Blood Clots Risk: Heightened Among Discharged Cancer Patients

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Many health issues regarding the use of chemotherapy among cancer patients are on the main stream. These issues arise after certain researches found out that the chemotherapy among patients can actually cause cognitive issues which involve slight problems in thinking, memorizing, and identifying objects that begin with a specific letter. Although the presence of these health issues is indeed bothersome, still the use of chemotherapy among patients who are suffering from various kinds of cancer remains effective and applicable. These are just but some of the side effects that a person who is under chemotherapy can experience. Support and medical interventions to lessen the side effects should be given to the person undergoing chemotherapy.

Recently, another health issue regarding the use of chemotherapy has been named, and this is the risk of blood clots. According to a new large study, cancer patients who are undergoing chemotherapy are of increased risk of developing blood clots after they are discharged from the hospital.

The new study is scheduled to be presented Monday at the American Society of Hematology annual meeting in San Diego. In addition, the data and conclusions should be viewed as preliminary until published in a peer-reviewed journal.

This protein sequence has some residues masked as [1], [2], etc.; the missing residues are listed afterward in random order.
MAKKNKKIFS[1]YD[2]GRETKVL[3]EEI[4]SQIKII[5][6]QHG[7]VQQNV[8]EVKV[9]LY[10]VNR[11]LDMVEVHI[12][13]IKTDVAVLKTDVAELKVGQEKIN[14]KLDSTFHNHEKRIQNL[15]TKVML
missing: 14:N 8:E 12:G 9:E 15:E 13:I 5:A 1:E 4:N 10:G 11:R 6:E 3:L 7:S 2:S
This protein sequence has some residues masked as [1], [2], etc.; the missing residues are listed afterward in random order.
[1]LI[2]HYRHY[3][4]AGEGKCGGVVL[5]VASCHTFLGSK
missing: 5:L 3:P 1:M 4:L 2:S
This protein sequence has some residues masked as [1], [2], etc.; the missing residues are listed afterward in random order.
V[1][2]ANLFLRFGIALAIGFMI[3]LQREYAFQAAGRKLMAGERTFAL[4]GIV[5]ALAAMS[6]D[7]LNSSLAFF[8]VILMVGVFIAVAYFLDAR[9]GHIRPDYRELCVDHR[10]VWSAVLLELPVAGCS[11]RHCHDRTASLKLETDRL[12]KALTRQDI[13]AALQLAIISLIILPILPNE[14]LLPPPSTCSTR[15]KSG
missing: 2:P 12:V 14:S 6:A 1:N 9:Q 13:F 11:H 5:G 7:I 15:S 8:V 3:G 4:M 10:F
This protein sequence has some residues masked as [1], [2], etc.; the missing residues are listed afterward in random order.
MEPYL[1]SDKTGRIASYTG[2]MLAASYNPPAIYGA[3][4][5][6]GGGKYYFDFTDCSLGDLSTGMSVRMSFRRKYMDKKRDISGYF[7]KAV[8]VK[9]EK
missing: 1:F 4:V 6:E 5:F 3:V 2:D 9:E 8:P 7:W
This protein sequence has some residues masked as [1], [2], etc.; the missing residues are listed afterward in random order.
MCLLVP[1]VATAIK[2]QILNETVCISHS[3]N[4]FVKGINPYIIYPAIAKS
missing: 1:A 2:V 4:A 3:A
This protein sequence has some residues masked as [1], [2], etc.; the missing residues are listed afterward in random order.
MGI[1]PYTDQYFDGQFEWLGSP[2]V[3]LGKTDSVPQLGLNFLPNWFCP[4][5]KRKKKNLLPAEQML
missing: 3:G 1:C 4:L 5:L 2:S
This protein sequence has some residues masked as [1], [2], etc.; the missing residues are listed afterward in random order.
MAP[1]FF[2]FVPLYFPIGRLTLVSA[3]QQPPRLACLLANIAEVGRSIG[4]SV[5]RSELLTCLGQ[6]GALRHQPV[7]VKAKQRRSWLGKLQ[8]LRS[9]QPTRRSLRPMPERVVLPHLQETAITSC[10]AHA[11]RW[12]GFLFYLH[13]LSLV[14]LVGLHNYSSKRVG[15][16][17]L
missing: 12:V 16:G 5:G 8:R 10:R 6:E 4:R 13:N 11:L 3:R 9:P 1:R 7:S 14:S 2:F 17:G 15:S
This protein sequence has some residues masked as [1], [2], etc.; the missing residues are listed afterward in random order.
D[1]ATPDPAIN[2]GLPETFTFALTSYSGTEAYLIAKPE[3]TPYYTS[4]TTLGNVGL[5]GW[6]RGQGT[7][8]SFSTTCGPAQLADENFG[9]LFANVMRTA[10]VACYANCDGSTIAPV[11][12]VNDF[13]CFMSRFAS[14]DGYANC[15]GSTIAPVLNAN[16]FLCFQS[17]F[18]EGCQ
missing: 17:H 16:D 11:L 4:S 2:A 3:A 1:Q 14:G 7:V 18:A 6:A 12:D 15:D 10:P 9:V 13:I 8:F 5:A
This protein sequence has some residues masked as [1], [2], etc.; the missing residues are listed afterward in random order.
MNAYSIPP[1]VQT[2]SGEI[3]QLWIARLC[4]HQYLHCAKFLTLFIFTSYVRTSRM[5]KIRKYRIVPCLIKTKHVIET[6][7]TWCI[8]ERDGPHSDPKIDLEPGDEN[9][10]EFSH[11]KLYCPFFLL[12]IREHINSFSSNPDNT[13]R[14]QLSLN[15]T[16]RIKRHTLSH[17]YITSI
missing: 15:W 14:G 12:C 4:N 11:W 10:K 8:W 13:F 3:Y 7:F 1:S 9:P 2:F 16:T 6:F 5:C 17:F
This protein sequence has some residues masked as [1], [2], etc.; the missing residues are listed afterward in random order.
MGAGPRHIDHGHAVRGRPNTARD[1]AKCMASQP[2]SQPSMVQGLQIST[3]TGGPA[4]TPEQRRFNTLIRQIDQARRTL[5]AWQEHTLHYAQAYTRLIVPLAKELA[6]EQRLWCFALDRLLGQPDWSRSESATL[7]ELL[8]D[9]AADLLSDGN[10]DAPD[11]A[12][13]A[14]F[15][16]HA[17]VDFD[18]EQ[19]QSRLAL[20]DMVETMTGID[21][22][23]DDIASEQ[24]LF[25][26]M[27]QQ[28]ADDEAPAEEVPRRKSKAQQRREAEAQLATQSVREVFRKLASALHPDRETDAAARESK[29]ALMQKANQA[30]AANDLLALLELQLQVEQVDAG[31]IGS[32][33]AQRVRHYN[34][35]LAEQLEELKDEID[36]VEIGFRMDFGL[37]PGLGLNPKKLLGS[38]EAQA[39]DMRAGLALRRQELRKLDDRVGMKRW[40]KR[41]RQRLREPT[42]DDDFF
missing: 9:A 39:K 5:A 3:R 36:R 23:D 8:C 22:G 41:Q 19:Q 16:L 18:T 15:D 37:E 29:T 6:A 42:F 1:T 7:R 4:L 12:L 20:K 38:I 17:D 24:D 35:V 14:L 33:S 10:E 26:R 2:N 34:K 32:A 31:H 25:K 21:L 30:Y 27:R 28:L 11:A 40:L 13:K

The development of blood clot or medically known as venous thromboembolism is considered risky. Because these blood clots can be circulated in the blood vessels and can then block or obstruct small arteries which supplies nutrients to different body cells.

In the study, the researchers included the analysis and evaluation of data gathered from about 18,000 patients who have cancer. These cancer patients were tracked down by the researchers for more than four years. After that span of time, researchers found out that among the 18,000 cancer patients, about 2.6 per cent of them had developed blood clots. In addition, the researchers noted that about 78 per cent of these study participants were receiving chemotherapy as out-patients. Hence, the researchers noted that continuous monitoring and observation of patients in terms of the risk of developing blood clots should be more meticulous among those patients who are receiving the treatment as out-patients as compared to those who are receiving it while they are admitted in the hospital.

Moreover, according to study author Dr. Alok Khorana, an associate professor in the James P. Wilmot Cancer Center at URMC, Khorana said: “Patients should immediately report to their physicians any unusual symptoms such as swelling or redness in limbs, or shortness of breath, even if they are otherwise feeling well.”





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